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Title: analyzing the extent and influence of occupational licensing on the labor market
Resulting in 1 citation.
1. Kleiner, Morris M.
Krueger, Alan B.
Analyzing the Extent and Influence of Occupational Licensing on the Labor Market
NBER Working Paper 14979, National Bureau of Economic Research, May 2009.
Also: http://www.nber.org/papers/w14979
Cohort(s): NLSY79
Publisher: National Bureau of Economic Research (NBER)
Keyword(s): Census of Population; Labor Market Demographics; Occupations; Unions; Wage Determination

This study examines the extent and influence of occupational licensing in the U.S. using a specially designed national labor force survey. Specifically, we provide new ways of measuring occupational licensing and consider what types of regulatory requirements and what level of government oversight contribute to wage gains and variability. Estimates from the survey indicated that 35 percent of employees were either licensed or certified by the government, and that 29 percent were fully licensed. Another 3 percent stated that all who worked in their job would eventually be required to be certified or licensed, bringing the total that are or eventually must be licensed or certified by government to 38 percent. We find that licensing is associated with about 14 percent higher wages, but the effect of governmental certification on pay is much smaller. Licensing by multiple political jurisdictions is associated with the highest wage gains relative to only local licensing. Specific requirements by the government for a worker to enter an occupation, such as education level and long internships, are positively associated with wages. We find little association between licensing and the variance of wages, in contrast to unions. Overall, our results show that occupational licensing is an important labor market phenomenon that can be measured in labor force surveys.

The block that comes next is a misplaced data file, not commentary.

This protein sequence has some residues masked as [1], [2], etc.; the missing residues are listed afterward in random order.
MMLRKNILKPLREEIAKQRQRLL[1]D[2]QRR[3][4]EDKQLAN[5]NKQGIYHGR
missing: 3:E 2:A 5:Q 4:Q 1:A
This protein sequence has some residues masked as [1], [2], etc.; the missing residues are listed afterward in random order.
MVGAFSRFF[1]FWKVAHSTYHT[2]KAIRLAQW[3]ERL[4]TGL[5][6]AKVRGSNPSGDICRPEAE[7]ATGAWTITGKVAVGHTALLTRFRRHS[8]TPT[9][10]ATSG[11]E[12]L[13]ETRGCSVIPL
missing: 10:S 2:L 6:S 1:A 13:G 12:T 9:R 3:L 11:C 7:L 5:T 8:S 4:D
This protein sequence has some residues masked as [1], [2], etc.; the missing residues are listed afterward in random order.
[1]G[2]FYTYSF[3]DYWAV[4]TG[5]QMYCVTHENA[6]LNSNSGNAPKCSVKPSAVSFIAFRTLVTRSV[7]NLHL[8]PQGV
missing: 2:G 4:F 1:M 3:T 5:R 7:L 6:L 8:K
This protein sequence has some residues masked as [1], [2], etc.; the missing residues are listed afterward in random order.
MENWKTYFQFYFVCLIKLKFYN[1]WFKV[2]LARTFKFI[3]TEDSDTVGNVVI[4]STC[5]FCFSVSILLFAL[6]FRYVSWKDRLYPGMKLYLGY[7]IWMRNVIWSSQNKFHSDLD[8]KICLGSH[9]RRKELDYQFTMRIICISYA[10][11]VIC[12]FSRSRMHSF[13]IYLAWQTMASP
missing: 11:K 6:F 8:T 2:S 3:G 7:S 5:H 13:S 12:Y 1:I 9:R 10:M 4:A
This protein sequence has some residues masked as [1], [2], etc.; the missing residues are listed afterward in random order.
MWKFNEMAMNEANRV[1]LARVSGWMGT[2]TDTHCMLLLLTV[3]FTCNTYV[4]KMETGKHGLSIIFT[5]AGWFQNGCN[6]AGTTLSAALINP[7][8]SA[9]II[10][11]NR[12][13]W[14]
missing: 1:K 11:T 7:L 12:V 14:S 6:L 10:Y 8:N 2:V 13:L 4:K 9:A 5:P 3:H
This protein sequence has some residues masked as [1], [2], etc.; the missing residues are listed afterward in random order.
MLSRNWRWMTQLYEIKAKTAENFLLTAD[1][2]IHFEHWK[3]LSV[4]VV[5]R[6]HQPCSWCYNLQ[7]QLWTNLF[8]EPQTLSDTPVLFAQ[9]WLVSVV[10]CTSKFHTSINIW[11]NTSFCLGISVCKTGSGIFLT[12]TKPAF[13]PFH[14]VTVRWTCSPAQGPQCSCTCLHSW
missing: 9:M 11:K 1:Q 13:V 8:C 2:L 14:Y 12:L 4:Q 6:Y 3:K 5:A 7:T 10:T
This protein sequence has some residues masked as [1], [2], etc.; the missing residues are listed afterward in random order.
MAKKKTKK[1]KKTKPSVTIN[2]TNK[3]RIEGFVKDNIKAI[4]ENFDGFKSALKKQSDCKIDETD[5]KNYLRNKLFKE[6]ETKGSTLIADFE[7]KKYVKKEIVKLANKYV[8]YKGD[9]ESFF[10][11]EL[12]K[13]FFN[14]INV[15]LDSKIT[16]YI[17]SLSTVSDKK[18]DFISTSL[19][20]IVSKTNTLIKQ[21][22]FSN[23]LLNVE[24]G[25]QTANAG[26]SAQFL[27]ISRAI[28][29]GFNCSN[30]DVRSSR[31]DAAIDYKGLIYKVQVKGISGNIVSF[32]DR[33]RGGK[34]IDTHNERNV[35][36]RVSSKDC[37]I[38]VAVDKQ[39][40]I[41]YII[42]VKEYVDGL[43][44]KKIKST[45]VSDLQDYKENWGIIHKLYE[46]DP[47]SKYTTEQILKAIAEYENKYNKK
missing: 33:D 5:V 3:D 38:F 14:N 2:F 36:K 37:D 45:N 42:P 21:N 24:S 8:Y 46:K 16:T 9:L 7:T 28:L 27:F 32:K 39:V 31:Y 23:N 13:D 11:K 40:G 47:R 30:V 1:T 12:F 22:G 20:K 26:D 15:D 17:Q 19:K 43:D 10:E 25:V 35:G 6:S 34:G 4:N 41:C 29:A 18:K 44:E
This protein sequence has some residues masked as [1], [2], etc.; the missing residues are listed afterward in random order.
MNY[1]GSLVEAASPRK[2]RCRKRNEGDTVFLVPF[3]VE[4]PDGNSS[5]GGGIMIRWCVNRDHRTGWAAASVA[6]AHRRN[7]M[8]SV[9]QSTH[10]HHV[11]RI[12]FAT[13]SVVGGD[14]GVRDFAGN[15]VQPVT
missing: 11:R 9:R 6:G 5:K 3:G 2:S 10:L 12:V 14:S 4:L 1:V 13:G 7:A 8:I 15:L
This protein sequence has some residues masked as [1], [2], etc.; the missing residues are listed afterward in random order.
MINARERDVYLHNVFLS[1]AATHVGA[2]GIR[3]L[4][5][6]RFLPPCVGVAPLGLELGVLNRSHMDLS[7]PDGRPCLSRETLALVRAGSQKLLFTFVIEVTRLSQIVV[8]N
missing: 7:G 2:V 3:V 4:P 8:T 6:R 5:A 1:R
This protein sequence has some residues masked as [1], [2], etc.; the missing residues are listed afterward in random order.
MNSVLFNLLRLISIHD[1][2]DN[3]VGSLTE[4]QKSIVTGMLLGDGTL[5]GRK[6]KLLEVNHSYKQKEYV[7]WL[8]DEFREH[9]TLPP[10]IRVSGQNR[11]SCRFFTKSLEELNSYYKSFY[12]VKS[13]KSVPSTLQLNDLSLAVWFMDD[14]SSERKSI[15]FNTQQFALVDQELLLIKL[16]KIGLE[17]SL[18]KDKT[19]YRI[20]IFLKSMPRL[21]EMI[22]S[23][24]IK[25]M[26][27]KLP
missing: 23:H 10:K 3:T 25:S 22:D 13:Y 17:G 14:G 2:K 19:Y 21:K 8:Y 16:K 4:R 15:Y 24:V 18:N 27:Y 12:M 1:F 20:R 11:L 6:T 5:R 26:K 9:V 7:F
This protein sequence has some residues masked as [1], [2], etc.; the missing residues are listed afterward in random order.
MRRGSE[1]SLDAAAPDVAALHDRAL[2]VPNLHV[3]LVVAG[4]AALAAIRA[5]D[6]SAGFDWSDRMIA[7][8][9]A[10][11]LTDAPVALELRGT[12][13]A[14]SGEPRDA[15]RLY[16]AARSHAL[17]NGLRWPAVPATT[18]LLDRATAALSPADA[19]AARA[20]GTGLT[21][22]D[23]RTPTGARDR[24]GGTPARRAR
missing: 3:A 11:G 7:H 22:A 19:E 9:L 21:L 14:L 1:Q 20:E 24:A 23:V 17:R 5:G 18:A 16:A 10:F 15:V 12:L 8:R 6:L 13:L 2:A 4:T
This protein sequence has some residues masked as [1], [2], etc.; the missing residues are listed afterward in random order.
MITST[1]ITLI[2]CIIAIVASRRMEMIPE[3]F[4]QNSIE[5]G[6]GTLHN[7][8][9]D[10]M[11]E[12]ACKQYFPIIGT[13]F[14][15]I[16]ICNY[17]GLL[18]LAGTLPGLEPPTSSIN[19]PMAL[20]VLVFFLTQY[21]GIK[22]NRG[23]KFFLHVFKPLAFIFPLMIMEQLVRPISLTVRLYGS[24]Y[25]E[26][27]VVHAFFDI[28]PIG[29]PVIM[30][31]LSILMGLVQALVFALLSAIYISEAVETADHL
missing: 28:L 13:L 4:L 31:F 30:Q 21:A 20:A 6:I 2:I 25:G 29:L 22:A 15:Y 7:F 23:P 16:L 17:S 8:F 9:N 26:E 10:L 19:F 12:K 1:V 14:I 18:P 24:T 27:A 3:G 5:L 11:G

[..general estimates of crosssectional studies using Census data of state licensing's influence on wages with standard labor market controls show a range from 10 to 15 percent for higher wages associated with occupational licensing. Estimates were developed from the National Longitudinal Survey of Youth (NLSY) from 1984 to 2000 and show the difference in wages between changers from unlicensed to licensed occupations and between those who move from a licensed occupation to an unregulated one. The estimates show an impact of about 17 percent of moving to a licensed occupation relative to moving from a licensed occupation to an unlicensed one….]

Bibliography Citation
Kleiner, Morris M. and Alan B. Krueger. "Analyzing the Extent and Influence of Occupational Licensing on the Labor Market." NBER Working Paper 14979, National Bureau of Economic Research, May 2009.